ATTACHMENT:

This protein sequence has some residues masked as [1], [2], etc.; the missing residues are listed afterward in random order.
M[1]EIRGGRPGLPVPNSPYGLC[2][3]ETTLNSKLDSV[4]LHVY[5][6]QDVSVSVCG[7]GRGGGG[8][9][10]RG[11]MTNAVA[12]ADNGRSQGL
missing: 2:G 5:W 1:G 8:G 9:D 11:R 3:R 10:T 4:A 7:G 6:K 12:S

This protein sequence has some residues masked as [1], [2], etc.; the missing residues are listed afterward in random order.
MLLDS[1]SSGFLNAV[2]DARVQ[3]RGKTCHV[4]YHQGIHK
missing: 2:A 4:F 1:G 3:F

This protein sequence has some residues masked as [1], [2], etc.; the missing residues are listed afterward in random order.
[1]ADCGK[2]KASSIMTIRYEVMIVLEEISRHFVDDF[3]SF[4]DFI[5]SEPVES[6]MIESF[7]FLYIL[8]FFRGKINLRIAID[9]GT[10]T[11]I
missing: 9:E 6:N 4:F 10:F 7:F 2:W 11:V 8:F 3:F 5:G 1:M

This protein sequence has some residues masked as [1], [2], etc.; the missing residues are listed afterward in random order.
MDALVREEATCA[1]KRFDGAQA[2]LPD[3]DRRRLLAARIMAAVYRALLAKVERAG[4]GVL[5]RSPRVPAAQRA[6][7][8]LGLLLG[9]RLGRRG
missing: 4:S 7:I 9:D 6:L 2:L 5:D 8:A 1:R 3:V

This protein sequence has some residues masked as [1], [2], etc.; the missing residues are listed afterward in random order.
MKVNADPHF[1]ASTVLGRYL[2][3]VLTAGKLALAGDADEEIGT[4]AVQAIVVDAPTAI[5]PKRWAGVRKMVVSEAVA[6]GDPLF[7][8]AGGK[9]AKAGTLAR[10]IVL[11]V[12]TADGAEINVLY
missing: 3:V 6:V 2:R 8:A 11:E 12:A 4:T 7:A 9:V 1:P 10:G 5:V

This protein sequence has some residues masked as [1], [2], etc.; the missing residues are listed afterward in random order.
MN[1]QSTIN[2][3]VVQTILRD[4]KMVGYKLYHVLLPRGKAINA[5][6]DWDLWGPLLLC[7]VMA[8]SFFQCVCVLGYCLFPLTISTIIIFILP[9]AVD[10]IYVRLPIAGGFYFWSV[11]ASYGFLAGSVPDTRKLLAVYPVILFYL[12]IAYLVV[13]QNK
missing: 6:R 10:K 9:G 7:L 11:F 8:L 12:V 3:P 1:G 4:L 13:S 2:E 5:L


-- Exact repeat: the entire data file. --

This protein sequence has some residues masked as [1], [2], etc.; the missing residues are listed afterward in random order.
M[1]EIRGGRPGLPVPNSPYGLC[2][3]ETTLNSKLDSV[4]LHVY[5][6]QDVSVSVCG[7]GRGGGG[8][9][10]RG[11]MTNAVA[12]ADNGRSQGL
missing: 2:G 5:W 1:G 8:G 9:D 11:R 3:R 10:T 4:A 7:G 6:K 12:S

This protein sequence has some residues masked as [1], [2], etc.; the missing residues are listed afterward in random order.
MLLDS[1]SSGFLNAV[2]DARVQ[3]RGKTCHV[4]YHQGIHK
missing: 2:A 4:F 1:G 3:F

This protein sequence has some residues masked as [1], [2], etc.; the missing residues are listed afterward in random order.
[1]ADCGK[2]KASSIMTIRYEVMIVLEEISRHFVDDF[3]SF[4]DFI[5]SEPVES[6]MIESF[7]FLYIL[8]FFRGKINLRIAID[9]GT[10]T[11]I
missing: 9:E 6:N 4:F 10:F 7:F 2:W 11:V 8:F 3:F 5:G 1:M

This protein sequence has some residues masked as [1], [2], etc.; the missing residues are listed afterward in random order.
MDALVREEATCA[1]KRFDGAQA[2]LPD[3]DRRRLLAARIMAAVYRALLAKVERAG[4]GVL[5]RSPRVPAAQRA[6][7][8]LGLLLG[9]RLGRRG
missing: 4:S 7:I 9:D 6:L 2:L 5:D 8:A 1:R 3:V

This protein sequence has some residues masked as [1], [2], etc.; the missing residues are listed afterward in random order.
MKVNADPHF[1]ASTVLGRYL[2][3]VLTAGKLALAGDADEEIGT[4]AVQAIVVDAPTAI[5]PKRWAGVRKMVVSEAVA[6]GDPLF[7][8]AGGK[9]AKAGTLAR[10]IVL[11]V[12]TADGAEINVLY
missing: 3:V 6:V 2:R 8:A 11:E 12:A 4:T 7:A 9:V 1:P 10:G 5:V

This protein sequence has some residues masked as [1], [2], etc.; the missing residues are listed afterward in random order.
MN[1]QSTIN[2][3]VVQTILRD[4]KMVGYKLYHVLLPRGKAINA[5][6]DWDLWGPLLLC[7]VMA[8]SFFQCVCVLGYCLFPLTISTIIIFILP[9]AVD[10]IYVRLPIAGGFYFWSV[11]ASYGFLAGSVPDTRKLLAVYPVILFYL[12]IAYLVV[13]QNK
missing: 6:R 10:K 9:G 7:L 11:F 8:L 12:V 3:P 1:G 4:L 13:S 2:E 5:L